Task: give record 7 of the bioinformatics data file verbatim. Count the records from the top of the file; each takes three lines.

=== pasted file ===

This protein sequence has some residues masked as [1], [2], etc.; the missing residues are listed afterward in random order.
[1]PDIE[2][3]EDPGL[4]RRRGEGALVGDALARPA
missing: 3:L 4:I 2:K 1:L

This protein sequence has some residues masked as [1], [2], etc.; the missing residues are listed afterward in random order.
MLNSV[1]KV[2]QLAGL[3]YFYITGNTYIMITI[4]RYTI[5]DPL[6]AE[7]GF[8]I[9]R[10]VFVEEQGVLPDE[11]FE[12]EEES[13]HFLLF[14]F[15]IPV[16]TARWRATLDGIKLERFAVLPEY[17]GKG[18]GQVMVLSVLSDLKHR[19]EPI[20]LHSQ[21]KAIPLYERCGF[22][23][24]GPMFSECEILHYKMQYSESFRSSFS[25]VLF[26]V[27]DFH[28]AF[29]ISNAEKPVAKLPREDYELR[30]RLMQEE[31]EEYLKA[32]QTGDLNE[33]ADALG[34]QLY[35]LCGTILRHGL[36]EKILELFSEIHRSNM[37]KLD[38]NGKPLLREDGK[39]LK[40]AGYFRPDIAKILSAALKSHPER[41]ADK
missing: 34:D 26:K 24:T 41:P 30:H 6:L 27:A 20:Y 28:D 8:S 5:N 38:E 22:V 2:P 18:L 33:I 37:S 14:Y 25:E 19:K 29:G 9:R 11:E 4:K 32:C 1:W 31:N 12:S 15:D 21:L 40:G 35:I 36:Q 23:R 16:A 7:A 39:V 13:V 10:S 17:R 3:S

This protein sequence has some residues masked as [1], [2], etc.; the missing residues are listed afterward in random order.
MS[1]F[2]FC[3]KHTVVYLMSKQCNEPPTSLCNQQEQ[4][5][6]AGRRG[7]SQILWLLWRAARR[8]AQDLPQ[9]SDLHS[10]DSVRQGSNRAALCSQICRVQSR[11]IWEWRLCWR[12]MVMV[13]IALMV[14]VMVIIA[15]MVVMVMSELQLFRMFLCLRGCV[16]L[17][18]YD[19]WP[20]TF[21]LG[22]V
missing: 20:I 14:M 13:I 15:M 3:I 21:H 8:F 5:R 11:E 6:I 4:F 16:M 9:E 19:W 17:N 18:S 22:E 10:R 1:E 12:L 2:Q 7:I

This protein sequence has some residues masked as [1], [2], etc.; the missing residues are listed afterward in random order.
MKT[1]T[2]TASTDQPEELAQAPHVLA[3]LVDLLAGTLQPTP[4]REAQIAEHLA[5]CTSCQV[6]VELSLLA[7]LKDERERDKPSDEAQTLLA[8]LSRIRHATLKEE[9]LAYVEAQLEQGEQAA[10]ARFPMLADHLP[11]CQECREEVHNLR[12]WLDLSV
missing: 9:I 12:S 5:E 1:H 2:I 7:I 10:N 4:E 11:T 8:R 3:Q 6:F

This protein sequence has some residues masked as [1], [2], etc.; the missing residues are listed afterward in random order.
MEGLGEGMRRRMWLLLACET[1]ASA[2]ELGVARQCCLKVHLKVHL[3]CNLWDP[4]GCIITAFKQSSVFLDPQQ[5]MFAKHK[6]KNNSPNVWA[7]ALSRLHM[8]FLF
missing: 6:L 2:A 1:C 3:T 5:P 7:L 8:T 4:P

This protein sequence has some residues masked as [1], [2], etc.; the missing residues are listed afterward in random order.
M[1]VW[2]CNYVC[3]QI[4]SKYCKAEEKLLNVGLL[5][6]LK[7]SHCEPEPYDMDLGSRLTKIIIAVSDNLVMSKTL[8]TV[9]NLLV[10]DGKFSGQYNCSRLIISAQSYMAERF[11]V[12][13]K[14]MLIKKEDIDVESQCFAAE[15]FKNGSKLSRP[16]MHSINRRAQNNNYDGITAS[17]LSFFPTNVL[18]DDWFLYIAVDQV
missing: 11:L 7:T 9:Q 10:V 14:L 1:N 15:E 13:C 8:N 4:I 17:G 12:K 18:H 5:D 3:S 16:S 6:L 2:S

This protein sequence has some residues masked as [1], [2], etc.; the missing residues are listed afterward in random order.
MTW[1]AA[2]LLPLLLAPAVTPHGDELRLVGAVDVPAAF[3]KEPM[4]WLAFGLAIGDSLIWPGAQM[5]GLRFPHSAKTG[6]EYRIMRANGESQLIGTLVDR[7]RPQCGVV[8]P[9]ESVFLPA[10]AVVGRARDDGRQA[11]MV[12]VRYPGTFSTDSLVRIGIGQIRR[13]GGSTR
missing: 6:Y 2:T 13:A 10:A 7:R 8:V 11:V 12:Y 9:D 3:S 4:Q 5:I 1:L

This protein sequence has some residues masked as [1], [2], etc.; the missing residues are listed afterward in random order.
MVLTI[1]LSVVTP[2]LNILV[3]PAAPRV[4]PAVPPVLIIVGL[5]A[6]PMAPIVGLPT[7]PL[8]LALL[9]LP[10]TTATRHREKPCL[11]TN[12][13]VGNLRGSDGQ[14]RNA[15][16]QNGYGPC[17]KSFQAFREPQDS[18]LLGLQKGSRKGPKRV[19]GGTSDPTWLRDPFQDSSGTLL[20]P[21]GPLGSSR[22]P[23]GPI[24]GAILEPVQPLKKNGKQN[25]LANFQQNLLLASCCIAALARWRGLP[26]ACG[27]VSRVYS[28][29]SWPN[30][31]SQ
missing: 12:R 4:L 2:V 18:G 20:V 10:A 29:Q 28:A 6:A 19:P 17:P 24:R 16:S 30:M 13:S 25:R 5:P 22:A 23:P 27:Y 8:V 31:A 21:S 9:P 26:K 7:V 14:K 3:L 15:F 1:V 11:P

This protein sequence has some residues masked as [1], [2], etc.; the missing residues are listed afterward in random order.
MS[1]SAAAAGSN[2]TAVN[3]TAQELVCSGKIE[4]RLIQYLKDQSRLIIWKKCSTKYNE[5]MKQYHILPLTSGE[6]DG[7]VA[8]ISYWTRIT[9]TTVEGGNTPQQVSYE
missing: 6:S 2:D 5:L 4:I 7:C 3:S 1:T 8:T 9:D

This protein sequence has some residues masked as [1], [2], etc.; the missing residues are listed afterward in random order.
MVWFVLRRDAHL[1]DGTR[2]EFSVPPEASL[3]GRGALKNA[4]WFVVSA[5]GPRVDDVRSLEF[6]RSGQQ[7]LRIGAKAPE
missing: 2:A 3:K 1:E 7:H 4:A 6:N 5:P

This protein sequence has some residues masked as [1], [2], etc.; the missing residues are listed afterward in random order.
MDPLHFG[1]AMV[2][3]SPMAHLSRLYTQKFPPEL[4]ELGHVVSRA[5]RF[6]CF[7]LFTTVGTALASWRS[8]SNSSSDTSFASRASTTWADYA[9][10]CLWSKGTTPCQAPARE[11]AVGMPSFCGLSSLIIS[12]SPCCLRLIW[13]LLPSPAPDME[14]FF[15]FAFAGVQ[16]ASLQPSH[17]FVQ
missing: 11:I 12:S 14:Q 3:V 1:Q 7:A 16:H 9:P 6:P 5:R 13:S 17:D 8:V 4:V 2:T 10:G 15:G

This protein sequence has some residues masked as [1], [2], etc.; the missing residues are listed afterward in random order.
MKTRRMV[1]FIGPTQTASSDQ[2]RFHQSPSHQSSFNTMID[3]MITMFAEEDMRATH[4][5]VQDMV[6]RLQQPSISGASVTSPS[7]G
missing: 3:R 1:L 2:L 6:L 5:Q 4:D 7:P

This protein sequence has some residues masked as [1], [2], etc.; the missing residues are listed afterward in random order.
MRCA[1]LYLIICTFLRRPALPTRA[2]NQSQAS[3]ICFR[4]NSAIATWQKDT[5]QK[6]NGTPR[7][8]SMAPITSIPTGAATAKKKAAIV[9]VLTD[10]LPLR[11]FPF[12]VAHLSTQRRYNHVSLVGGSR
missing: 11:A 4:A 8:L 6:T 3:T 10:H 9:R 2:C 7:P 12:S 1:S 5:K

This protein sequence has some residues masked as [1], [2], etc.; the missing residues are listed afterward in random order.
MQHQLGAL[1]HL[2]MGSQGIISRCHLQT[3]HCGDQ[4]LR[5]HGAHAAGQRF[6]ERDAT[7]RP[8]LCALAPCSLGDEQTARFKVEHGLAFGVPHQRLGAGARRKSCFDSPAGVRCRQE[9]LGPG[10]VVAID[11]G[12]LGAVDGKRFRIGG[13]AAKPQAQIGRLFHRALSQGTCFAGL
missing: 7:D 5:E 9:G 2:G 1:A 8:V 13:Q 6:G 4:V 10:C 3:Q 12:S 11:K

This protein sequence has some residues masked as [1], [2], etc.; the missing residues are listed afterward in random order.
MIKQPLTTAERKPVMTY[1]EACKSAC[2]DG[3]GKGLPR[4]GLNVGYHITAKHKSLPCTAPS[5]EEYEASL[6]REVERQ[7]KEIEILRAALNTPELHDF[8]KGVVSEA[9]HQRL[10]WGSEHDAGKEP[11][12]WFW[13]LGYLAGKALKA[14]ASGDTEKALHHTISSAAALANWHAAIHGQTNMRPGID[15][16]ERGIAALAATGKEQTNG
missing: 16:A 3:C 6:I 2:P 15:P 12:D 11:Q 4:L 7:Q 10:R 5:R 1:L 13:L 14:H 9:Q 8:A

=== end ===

This protein sequence has some residues masked as [1], [2], etc.; the missing residues are listed afterward in random order.
MTW[1]AA[2]LLPLLLAPAVTPHGDELRLVGAVDVPAAF[3]KEPM[4]WLAFGLAIGDSLIWPGAQM[5]GLRFPHSAKTG[6]EYRIMRANGESQLIGTLVDR[7]RPQCGVV[8]P[9]ESVFLPA[10]AVVGRARDDGRQA[11]MV[12]VRYPGTFSTDSLVRIGIGQIRR[13]GGSTR
missing: 6:Y 2:T 13:A 10:A 7:R 8:V 11:V 12:Y 9:D 3:S 4:Q 5:I 1:L